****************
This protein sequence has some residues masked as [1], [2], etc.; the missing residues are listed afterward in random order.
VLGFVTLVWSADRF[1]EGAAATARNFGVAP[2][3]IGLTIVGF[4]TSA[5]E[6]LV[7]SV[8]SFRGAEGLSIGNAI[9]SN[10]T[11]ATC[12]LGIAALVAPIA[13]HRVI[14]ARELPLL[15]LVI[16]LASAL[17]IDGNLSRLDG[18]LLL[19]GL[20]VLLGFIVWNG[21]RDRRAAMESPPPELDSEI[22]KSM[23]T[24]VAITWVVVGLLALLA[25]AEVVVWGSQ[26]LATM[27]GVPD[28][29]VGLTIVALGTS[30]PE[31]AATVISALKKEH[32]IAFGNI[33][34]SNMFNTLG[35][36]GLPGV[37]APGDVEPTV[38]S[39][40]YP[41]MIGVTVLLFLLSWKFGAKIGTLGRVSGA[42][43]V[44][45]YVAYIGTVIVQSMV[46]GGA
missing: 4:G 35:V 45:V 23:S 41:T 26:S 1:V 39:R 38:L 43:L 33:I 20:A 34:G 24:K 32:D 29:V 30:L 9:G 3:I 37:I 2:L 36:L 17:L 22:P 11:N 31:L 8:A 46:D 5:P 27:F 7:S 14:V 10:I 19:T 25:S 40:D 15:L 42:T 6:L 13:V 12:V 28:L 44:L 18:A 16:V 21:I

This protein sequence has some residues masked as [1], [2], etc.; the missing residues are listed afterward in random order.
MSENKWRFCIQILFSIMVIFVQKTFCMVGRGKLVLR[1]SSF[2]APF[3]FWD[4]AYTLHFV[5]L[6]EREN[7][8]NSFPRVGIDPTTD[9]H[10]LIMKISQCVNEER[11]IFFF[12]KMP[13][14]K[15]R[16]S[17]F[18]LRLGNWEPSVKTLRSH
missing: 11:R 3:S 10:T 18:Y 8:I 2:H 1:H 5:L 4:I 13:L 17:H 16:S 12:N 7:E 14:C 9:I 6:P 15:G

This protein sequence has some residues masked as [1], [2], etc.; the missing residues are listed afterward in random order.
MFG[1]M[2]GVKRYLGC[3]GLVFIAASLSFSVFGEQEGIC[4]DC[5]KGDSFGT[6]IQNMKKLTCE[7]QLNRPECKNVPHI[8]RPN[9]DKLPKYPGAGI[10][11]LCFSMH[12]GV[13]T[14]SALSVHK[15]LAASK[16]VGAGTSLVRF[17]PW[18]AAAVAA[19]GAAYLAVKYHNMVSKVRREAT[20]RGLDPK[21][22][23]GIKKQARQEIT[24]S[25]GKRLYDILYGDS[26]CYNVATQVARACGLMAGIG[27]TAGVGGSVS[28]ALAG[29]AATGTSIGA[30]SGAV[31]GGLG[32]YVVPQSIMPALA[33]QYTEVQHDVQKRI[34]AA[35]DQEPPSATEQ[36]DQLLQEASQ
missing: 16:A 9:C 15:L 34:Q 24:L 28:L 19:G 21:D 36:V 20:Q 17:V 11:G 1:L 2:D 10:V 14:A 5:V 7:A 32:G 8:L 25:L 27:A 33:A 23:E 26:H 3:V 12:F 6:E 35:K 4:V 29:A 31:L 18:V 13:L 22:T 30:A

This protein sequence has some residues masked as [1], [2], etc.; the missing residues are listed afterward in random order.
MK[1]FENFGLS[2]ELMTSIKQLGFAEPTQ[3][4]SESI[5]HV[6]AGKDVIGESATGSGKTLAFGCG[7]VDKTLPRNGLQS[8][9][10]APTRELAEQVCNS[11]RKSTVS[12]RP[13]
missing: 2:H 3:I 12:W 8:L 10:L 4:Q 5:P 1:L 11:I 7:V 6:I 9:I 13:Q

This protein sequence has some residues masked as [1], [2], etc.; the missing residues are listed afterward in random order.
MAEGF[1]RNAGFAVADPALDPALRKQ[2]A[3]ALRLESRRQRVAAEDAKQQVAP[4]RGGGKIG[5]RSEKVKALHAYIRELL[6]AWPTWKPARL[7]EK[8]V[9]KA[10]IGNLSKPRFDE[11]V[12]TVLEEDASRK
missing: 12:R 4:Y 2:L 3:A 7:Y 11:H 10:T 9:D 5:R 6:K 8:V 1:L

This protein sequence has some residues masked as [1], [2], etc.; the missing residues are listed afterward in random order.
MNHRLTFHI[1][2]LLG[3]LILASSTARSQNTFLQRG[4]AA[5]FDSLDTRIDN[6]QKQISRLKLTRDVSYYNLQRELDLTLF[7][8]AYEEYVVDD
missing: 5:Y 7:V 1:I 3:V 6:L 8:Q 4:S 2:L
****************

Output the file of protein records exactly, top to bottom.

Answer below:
This protein sequence has some residues masked as [1], [2], etc.; the missing residues are listed afterward in random order.
VLGFVTLVWSADRF[1]EGAAATARNFGVAP[2][3]IGLTIVGF[4]TSA[5]E[6]LV[7]SV[8]SFRGAEGLSIGNAI[9]SN[10]T[11]ATC[12]LGIAALVAPIA[13]HRVI[14]ARELPLL[15]LVI[16]LASAL[17]IDGNLSRLDG[18]LLL[19]GL[20]VLLGFIVWNG[21]RDRRAAMESPPPELDSEI[22]KSM[23]T[24]VAITWVVVGLLALLA[25]AEVVVWGSQ[26]LATM[27]GVPD[28][29]VGLTIVALGTS[30]PE[31]AATVISALKKEH[32]IAFGNI[33][34]SNMFNTLG[35][36]GLPGV[37]APGDVEPTV[38]S[39][40]YP[41]MIGVTVLLFLLSWKFGAKIGTLGRVSGA[42][43]V[44][45]YVAYIGTVIVQSMV[46]GGA
missing: 4:G 35:V 45:V 23:S 41:T 26:S 1:V 39:R 38:L 43:L 33:I 20:A 34:G 24:K 32:D 29:V 30:L 9:G 3:I 37:I 2:L 36:L 17:L 22:P 11:N 31:L 8:A 46:D 5:P 27:F 7:S 14:V 10:I 19:T 25:S 40:D 15:L 42:T 6:L 13:V 12:V 28:L 44:L 18:A 16:V 21:I

This protein sequence has some residues masked as [1], [2], etc.; the missing residues are listed afterward in random order.
MSENKWRFCIQILFSIMVIFVQKTFCMVGRGKLVLR[1]SSF[2]APF[3]FWD[4]AYTLHFV[5]L[6]EREN[7][8]NSFPRVGIDPTTD[9]H[10]LIMKISQCVNEER[11]IFFF[12]KMP[13][14]K[15]R[16]S[17]F[18]LRLGNWEPSVKTLRSH
missing: 11:R 3:S 10:T 18:Y 8:I 2:H 1:H 5:L 4:I 13:L 17:H 16:S 12:N 7:E 14:C 9:I 6:P 15:G

This protein sequence has some residues masked as [1], [2], etc.; the missing residues are listed afterward in random order.
MFG[1]M[2]GVKRYLGC[3]GLVFIAASLSFSVFGEQEGIC[4]DC[5]KGDSFGT[6]IQNMKKLTCE[7]QLNRPECKNVPHI[8]RPN[9]DKLPKYPGAGI[10][11]LCFSMH[12]GV[13]T[14]SALSVHK[15]LAASK[16]VGAGTSLVRF[17]PW[18]AAAVAA[19]GAAYLAVKYHNMVSKVRREAT[20]RGLDPK[21][22][23]GIKKQARQEIT[24]S[25]GKRLYDILYGDS[26]CYNVATQVARACGLMAGIG[27]TAGVGGSVS[28]ALAG[29]AATGTSIGA[30]SGAV[31]GGLG[32]YVVPQSIMPALA[33]QYTEVQHDVQKRI[34]AA[35]DQEPPSATEQ[36]DQLLQEASQ
missing: 16:A 9:C 15:L 34:Q 24:L 28:L 19:G 21:D 36:V 20:Q 17:V 11:G 1:L 2:D 10:V 14:A 5:V 7:A 32:G 8:L 25:L 27:A 33:A 23:E 26:H 3:V 12:F 6:E 35:K 4:V 29:A 31:L 18:V 13:L 22:T 30:A

This protein sequence has some residues masked as [1], [2], etc.; the missing residues are listed afterward in random order.
MK[1]FENFGLS[2]ELMTSIKQLGFAEPTQ[3][4]SESI[5]HV[6]AGKDVIGESATGSGKTLAFGCG[7]VDKTLPRNGLQS[8][9][10]APTRELAEQVCNS[11]RKSTVS[12]RP[13]
missing: 2:H 3:I 12:W 8:L 10:L 4:Q 5:P 1:L 11:I 7:V 6:I 9:I 13:Q

This protein sequence has some residues masked as [1], [2], etc.; the missing residues are listed afterward in random order.
MAEGF[1]RNAGFAVADPALDPALRKQ[2]A[3]ALRLESRRQRVAAEDAKQQVAP[4]RGGGKIG[5]RSEKVKALHAYIRELL[6]AWPTWKPARL[7]EK[8]V[9]KA[10]IGNLSKPRFDE[11]V[12]TVLEEDASRK
missing: 12:R 4:Y 2:L 3:A 7:Y 11:H 10:T 9:D 5:R 6:K 8:V 1:L

This protein sequence has some residues masked as [1], [2], etc.; the missing residues are listed afterward in random order.
MNHRLTFHI[1][2]LLG[3]LILASSTARSQNTFLQRG[4]AA[5]FDSLDTRIDN[6]QKQISRLKLTRDVSYYNLQRELDLTLF[7][8]AYEEYVVDD
missing: 5:Y 7:V 1:I 3:V 6:L 8:Q 4:S 2:L